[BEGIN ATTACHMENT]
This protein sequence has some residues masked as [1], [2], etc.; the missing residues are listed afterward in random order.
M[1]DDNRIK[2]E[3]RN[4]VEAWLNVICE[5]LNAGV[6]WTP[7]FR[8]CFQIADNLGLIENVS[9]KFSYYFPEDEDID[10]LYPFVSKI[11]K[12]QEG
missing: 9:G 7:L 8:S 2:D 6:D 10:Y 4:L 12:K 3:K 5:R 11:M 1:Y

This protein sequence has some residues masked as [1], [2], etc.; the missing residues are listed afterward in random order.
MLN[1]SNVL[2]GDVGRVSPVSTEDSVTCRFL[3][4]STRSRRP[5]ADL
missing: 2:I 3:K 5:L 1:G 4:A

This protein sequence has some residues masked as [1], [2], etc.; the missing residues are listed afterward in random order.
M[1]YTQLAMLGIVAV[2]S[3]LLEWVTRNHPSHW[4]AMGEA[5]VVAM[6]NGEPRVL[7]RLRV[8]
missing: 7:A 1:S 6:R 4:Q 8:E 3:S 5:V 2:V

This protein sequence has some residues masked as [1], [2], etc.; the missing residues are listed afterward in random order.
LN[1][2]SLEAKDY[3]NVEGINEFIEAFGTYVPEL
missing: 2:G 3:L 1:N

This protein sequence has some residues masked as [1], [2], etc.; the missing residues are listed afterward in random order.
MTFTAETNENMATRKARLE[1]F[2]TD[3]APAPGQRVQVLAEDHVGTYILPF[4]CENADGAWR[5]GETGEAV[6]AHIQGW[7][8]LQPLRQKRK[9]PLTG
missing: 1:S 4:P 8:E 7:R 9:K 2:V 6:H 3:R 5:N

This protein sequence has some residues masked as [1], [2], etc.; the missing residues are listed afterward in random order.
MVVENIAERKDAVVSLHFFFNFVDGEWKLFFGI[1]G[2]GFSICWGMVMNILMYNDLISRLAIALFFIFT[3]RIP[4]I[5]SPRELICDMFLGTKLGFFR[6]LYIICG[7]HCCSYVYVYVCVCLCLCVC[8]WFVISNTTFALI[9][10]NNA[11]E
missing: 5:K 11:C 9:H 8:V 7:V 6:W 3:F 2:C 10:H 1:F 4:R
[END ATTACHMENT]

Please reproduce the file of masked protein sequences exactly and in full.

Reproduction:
This protein sequence has some residues masked as [1], [2], etc.; the missing residues are listed afterward in random order.
M[1]DDNRIK[2]E[3]RN[4]VEAWLNVICE[5]LNAGV[6]WTP[7]FR[8]CFQIADNLGLIENVS[9]KFSYYFPEDEDID[10]LYPFVSKI[11]K[12]QEG
missing: 9:G 7:L 8:S 2:D 6:D 10:Y 4:L 12:K 3:K 5:R 11:M 1:Y

This protein sequence has some residues masked as [1], [2], etc.; the missing residues are listed afterward in random order.
MLN[1]SNVL[2]GDVGRVSPVSTEDSVTCRFL[3][4]STRSRRP[5]ADL
missing: 2:I 3:K 5:L 1:G 4:A

This protein sequence has some residues masked as [1], [2], etc.; the missing residues are listed afterward in random order.
M[1]YTQLAMLGIVAV[2]S[3]LLEWVTRNHPSHW[4]AMGEA[5]VVAM[6]NGEPRVL[7]RLRV[8]
missing: 7:A 1:S 6:R 4:Q 8:E 3:S 5:V 2:V

This protein sequence has some residues masked as [1], [2], etc.; the missing residues are listed afterward in random order.
LN[1][2]SLEAKDY[3]NVEGINEFIEAFGTYVPEL
missing: 2:G 3:L 1:N

This protein sequence has some residues masked as [1], [2], etc.; the missing residues are listed afterward in random order.
MTFTAETNENMATRKARLE[1]F[2]TD[3]APAPGQRVQVLAEDHVGTYILPF[4]CENADGAWR[5]GETGEAV[6]AHIQGW[7][8]LQPLRQKRK[9]PLTG
missing: 1:S 4:P 8:E 7:R 9:K 2:V 6:H 3:R 5:N

This protein sequence has some residues masked as [1], [2], etc.; the missing residues are listed afterward in random order.
MVVENIAERKDAVVSLHFFFNFVDGEWKLFFGI[1]G[2]GFSICWGMVMNILMYNDLISRLAIALFFIFT[3]RIP[4]I[5]SPRELICDMFLGTKLGFFR[6]LYIICG[7]HCCSYVYVYVCVCLCLCVC[8]WFVISNTTFALI[9][10]NNA[11]E
missing: 5:K 11:C 9:H 8:V 7:V 6:W 3:F 2:C 10:H 1:F 4:R